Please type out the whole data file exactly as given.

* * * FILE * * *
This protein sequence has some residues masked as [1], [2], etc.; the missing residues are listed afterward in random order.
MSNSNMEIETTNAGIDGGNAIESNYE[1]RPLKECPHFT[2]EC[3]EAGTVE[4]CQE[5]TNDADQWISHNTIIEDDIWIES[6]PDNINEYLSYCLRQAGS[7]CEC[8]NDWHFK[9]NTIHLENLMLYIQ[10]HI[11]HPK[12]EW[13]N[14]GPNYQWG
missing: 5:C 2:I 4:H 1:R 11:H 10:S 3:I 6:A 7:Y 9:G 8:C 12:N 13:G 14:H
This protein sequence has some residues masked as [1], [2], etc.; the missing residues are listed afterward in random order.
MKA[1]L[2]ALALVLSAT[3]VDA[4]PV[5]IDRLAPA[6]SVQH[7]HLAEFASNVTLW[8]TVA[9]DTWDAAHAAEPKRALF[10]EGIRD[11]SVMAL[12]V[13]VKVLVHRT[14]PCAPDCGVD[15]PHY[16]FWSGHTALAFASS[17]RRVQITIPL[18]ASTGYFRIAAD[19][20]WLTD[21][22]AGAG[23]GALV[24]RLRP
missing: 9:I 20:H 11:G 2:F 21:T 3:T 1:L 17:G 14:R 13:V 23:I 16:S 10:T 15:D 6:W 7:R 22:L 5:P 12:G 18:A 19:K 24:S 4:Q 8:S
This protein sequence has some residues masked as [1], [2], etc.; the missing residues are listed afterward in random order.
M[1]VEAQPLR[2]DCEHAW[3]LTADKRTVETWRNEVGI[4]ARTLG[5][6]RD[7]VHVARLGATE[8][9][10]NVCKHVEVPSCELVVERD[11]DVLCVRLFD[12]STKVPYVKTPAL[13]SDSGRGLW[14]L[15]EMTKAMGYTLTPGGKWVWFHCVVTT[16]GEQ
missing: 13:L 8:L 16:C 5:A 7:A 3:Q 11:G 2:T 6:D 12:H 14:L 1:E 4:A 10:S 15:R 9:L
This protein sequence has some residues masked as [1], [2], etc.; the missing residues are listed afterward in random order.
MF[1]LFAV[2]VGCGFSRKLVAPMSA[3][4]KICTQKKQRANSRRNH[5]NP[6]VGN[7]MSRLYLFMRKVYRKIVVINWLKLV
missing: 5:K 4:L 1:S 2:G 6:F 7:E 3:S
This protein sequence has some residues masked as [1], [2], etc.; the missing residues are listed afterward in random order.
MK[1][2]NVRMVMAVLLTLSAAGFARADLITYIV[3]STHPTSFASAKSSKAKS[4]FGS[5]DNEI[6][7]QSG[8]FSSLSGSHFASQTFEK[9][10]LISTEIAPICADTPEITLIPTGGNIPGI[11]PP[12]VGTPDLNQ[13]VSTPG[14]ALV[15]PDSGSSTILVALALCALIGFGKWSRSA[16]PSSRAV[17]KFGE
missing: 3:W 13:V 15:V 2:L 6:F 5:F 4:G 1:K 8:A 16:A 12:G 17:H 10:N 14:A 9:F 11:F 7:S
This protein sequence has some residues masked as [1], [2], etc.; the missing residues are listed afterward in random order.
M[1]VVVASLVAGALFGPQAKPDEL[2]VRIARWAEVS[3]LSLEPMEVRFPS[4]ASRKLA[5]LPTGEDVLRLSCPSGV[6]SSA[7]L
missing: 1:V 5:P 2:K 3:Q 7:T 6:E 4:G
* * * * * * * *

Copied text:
This protein sequence has some residues masked as [1], [2], etc.; the missing residues are listed afterward in random order.
MSNSNMEIETTNAGIDGGNAIESNYE[1]RPLKECPHFT[2]EC[3]EAGTVE[4]CQE[5]TNDADQWISHNTIIEDDIWIES[6]PDNINEYLSYCLRQAGS[7]CEC[8]NDWHFK[9]NTIHLENLMLYIQ[10]HI[11]HPK[12]EW[13]N[14]GPNYQWG
missing: 5:C 2:I 4:H 1:R 11:H 10:S 3:I 6:A 7:Y 9:G 8:C 12:N 13:G 14:H
This protein sequence has some residues masked as [1], [2], etc.; the missing residues are listed afterward in random order.
MKA[1]L[2]ALALVLSAT[3]VDA[4]PV[5]IDRLAPA[6]SVQH[7]HLAEFASNVTLW[8]TVA[9]DTWDAAHAAEPKRALF[10]EGIRD[11]SVMAL[12]V[13]VKVLVHRT[14]PCAPDCGVD[15]PHY[16]FWSGHTALAFASS[17]RRVQITIPL[18]ASTGYFRIAAD[19][20]WLTD[21][22]AGAG[23]GALV[24]RLRP
missing: 9:I 20:H 11:G 2:F 21:T 3:T 1:L 17:G 14:R 13:V 23:I 16:S 10:T 15:D 6:W 7:R 22:L 5:P 12:G 18:A 19:K 24:S 4:Q 8:S
This protein sequence has some residues masked as [1], [2], etc.; the missing residues are listed afterward in random order.
M[1]VEAQPLR[2]DCEHAW[3]LTADKRTVETWRNEVGI[4]ARTLG[5][6]RD[7]VHVARLGATE[8][9][10]NVCKHVEVPSCELVVERD[11]DVLCVRLFD[12]STKVPYVKTPAL[13]SDSGRGLW[14]L[15]EMTKAMGYTLTPGGKWVWFHCVVTT[16]GEQ
missing: 13:L 8:L 16:C 5:A 7:A 3:Q 11:G 2:T 6:D 12:H 14:L 1:E 4:A 10:S 15:R 9:L
This protein sequence has some residues masked as [1], [2], etc.; the missing residues are listed afterward in random order.
MF[1]LFAV[2]VGCGFSRKLVAPMSA[3][4]KICTQKKQRANSRRNH[5]NP[6]VGN[7]MSRLYLFMRKVYRKIVVINWLKLV
missing: 5:K 4:L 1:S 2:G 6:F 7:E 3:S
This protein sequence has some residues masked as [1], [2], etc.; the missing residues are listed afterward in random order.
MK[1][2]NVRMVMAVLLTLSAAGFARADLITYIV[3]STHPTSFASAKSSKAKS[4]FGS[5]DNEI[6][7]QSG[8]FSSLSGSHFASQTFEK[9][10]LISTEIAPICADTPEITLIPTGGNIPGI[11]PP[12]VGTPDLNQ[13]VSTPG[14]ALV[15]PDSGSSTILVALALCALIGFGKWSRSA[16]PSSRAV[17]KFGE
missing: 3:W 13:V 15:V 2:L 6:F 5:F 4:G 1:K 8:A 16:A 12:G 17:H 10:N 14:A 9:F 11:F 7:S
This protein sequence has some residues masked as [1], [2], etc.; the missing residues are listed afterward in random order.
M[1]VVVASLVAGALFGPQAKPDEL[2]VRIARWAEVS[3]LSLEPMEVRFPS[4]ASRKLA[5]LPTGEDVLRLSCPSGV[6]SSA[7]L
missing: 1:V 5:P 2:K 3:Q 7:T 6:E 4:G